Middle East Matters: Israel's unfriendly neighbors: what to do?
AP Photo/Gali Tibbon, Pool
Israelis have a reputation for being paranoid, for believing that the world is always against them. In light of recent events in the Middle East, it looks like some of their suspicions might be well-founded.
On Friday mobs in Egypt attacked the Israeli Embassy in Cairo, causing the Israeli ambassador and his staff to flee the country. The attack, which came during large anti-government demonstrations in the city, confirmed the prediction of many Israeli political analysts that the overthrow of dictator Hosni Mubarak earlier this year would encourage public expressions of anti-Israel sentiment. Unfortunately, it appears that Egypt's new leaders aren't as willing to work with Israel as Mubarak was. Israel certainly didn't help matters any when its soldiers accidentally killed five Egyptian policemen last month while pursuing terrorists across the border. The Egyptian cabinet rejected Israel's expression of regret, which it called "insufficient."
There's trouble to the north as well. Turkey, an erstwhile strategic partner, has expelled the Israeli ambassador and severed military ties over Israel's refusal to apologize for last year's killing of armed activists aboard a Turkish ship that was seeking to break the Israeli blockade of the Gaza Strip. Turkey had been seeking an apology and compensation for the activists' families for some time, but the final straw came with the release of a U.N. report earlier this month that recognized the legality of Israel's blockade while criticizing its use of "excessive" force on the protesters. Turkey angrily rejected the report and showed Israeli diplomats the door.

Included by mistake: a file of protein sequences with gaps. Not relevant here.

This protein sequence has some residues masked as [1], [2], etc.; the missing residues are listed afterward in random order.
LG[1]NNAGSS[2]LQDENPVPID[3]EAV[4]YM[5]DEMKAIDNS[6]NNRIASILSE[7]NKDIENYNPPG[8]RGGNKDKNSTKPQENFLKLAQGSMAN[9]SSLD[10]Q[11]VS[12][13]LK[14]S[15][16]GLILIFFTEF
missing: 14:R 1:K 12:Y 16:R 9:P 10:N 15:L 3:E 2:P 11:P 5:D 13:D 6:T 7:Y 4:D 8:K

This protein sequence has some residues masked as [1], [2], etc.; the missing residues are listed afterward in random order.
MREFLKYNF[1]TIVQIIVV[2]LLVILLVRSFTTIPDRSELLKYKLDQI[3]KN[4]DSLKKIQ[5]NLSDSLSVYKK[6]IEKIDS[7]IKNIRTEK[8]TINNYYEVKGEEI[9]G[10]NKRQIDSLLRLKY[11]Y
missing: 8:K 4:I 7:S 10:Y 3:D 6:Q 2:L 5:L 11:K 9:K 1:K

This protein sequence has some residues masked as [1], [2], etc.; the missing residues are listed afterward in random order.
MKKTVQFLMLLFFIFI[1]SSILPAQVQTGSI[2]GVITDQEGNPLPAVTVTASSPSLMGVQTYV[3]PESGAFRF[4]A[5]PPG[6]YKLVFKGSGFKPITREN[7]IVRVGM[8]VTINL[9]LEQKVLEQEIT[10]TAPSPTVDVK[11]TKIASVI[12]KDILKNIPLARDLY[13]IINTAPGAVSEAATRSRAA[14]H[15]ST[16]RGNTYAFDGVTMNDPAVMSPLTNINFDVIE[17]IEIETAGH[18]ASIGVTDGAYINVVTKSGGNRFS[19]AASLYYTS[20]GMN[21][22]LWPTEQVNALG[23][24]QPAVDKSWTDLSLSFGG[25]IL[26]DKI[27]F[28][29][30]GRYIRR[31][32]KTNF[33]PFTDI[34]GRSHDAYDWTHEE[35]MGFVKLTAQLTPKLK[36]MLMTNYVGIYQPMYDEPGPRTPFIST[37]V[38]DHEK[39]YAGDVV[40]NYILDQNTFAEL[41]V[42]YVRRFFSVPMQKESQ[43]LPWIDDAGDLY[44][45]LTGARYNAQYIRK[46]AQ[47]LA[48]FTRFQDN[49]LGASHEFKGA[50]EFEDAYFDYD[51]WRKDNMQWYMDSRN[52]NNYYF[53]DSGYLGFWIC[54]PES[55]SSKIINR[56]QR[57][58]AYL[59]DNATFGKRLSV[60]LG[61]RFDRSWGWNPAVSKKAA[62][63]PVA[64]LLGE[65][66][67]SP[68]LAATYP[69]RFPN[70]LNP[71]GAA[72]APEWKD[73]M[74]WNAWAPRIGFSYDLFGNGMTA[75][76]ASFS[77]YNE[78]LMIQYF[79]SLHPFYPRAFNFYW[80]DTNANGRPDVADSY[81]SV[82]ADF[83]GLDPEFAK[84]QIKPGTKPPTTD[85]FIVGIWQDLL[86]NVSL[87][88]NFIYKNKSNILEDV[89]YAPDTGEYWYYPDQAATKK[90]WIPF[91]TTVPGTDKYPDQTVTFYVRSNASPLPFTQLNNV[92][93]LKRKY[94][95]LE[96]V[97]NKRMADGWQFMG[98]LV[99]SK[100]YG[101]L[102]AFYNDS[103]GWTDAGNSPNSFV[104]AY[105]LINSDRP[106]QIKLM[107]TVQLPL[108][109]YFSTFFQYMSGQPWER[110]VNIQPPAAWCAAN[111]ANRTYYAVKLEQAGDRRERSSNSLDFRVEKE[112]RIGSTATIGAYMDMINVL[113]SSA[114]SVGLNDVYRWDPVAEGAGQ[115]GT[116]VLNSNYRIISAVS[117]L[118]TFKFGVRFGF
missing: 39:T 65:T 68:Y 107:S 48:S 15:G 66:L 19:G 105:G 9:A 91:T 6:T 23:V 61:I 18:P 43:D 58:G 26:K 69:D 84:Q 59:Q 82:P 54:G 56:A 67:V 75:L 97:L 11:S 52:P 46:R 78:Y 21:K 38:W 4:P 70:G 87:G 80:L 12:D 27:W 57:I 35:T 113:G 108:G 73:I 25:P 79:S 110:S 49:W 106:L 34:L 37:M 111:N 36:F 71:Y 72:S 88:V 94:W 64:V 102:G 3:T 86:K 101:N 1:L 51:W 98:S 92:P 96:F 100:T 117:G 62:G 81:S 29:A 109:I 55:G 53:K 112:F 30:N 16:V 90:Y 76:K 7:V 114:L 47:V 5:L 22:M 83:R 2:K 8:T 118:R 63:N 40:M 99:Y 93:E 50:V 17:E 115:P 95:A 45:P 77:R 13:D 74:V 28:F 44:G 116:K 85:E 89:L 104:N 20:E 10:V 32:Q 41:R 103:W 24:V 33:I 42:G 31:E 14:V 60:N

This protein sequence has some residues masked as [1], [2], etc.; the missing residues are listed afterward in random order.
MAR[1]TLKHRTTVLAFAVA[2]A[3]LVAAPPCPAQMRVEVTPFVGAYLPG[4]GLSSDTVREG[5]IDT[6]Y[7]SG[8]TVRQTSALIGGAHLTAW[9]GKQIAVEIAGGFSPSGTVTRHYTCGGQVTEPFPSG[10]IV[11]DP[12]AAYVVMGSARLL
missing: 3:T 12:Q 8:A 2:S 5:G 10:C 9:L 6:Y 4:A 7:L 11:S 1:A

The upcoming United Nations vote on Palestinian statehood promises to be a day to remember for Israelis. We have yet to see whether Palestinian President Mahmoud Abbas will seek full U.N. membership as a state or observer status in the General Assembly (GA). The United States has promised to use its Security Council veto to nix the first option, while the second doesn't require a Security Council vote and will certainly be approved by the GA. Israel publicly opposes both options. Since the Palestinians' U.N. status is certain to be upgraded to some degree this month despite Israeli opposition, the country's image will take yet another body blow in the international arena.
What can Israel do? That question is foremost in some of the finest political minds in Jerusalem, given the varying dynamics of each bilateral relationship. In the case of Egypt, Israel has to wait and see what kind of Egyptian government is voted in this fall, then cross its fingers. In the meantime, it can issue a full apology for the killing of the policemen. It needs to work with Egypt regardless of who's in power, and even small gestures can help. Israel had to contact U.S. officials to pressure the Egyptians to act against the embassy-sacking protesters last weekend, which does not bode well for the future of Israeli-Egyptian relations.
Turkey is even more problematic, since no improvement in relations is possible unless Israel fully apologizes for the Gaza flotilla incident. I certainly don't think that the activists' families deserve apologies, but it might be wise to issue one to the country whose flag was on the flotilla ships. Especially when the country is Turkey, a NATO member that is one of the most powerful countries in the Middle East. If Israel can't issue an apology, at least it can strive to do no harm to the relationship, as the country's incompetent foreign minister did when he threatened to send an Israeli arms shipment to the anti-Turkish terrorist group PKK after learning of Ankara's decision to downgrade ties.
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